There is little news in when it comes to the connection between digitalization and sustainability: environmental information technology and digitalization-introduced sustainably are regarded as interdisciplinary fields in the jargon. The starting hypothesis of the Ipsos and iCite report was that “green-thinking” impacts businesses decisions regarding technological or digital transformation, presuming that such decisions influence directly sustainable operation. The survey suggests that the greater the level of digitalization of a firm is, the more environment-friendly its operation becomes, or it may be able to make the desired transformation speedier.
The survey was conducted using the Computer Assisted Telephone Interview (CATI) method in every EU member state; thus, the Hungarian digital situation was evaluated. Similar to the statements of the 2021 DESI report and ranking earned there, Hungary did not perform well here, either. Hungarian businesses both in terms of environmental-friendly operation and the corresponding digitalization are lagging the European average, or even compared to the Central-European region.
97% of the surveyed companies stated that they have already introduced some measures to decrease their eco-footprint and 30% reported that substantial measures have been taken. Only one-third, however, monitor the actual accomplishments in this area. The research has indicated that the introduction of environmental-friendly operations is significantly more common among large companies than SMEs. Two-third stated that digital solutions (e.g., IoT, Cloud, ERP, AI, Smart robotics, Transaction Platforms, etc.) have strengthened the company’s environmental awareness, and a similar proportion of the interviewees claimed that environment-focused operation has an impact on digital solutions chosen.
The majority of businesses regard digital solutions as more important than environmental-friendly operations. Companies that employ a greater number of people decide to introduce digital solutions due to sustainability reasons to a greater extent. Nonetheless, firms aiming at greener operation methods consider decreasing raw material usage, optimizing production, or introducing in-house policies than the introduction of digital solutions when it comes to achieving these objectives. When asked about the usefulness of digital solutions, the most cited aspects were lessening GHG emission and decreasing other pollution.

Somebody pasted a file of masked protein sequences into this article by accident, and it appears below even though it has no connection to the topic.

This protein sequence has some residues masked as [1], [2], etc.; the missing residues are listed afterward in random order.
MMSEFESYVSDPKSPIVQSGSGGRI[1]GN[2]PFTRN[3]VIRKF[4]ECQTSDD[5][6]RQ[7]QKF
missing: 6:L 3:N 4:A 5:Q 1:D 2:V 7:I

The survey showed, 80% of the companies think ICT solutions can lead to a more sustainable business without special “green” considerations, such as fewer business trips, or the introduction of teleworking or home-office. A similar percentage believed, that utilizing certain digital solutions leads to less pollution, optimizes raw material use, or increases energy efficiency.
Although the Hungarian results are close to the EU average regarding various aspects of the survey, the overall picture of Hungarian firms indicates that domestic businesses are half as environmentally aware as the rest of the EU. Firms in Hungary tend to believe less in the introduction of digital solutions and the effect of that on sustainability than companies elsewhere in the EU; sustainability concerns do not help the spread of ICT solutions, nor digitalization helps to meet sustainability goals. The research also concludes that the Covid-19 pandemic did not have such an impact in Hungary on business digitalization as in the rest of the EU.
Hungarian firms have taken steps to align their production to sustainability goals to a much smaller extent (43% [EU] vs. 30%). Furthermore, they have also introduced changes in their business model to adapt to environmental-aware or relating goals in smaller numbers (21% [EU] vs. 15%). The proportion of companies, however, who have in-house policies to increase environmental awareness is greater than the EU average (59% [EU] vs. 87%), and the number of those firms who have an employee dedicated to meeting sustainability goals is also higher (10% [EU] vs. 19%).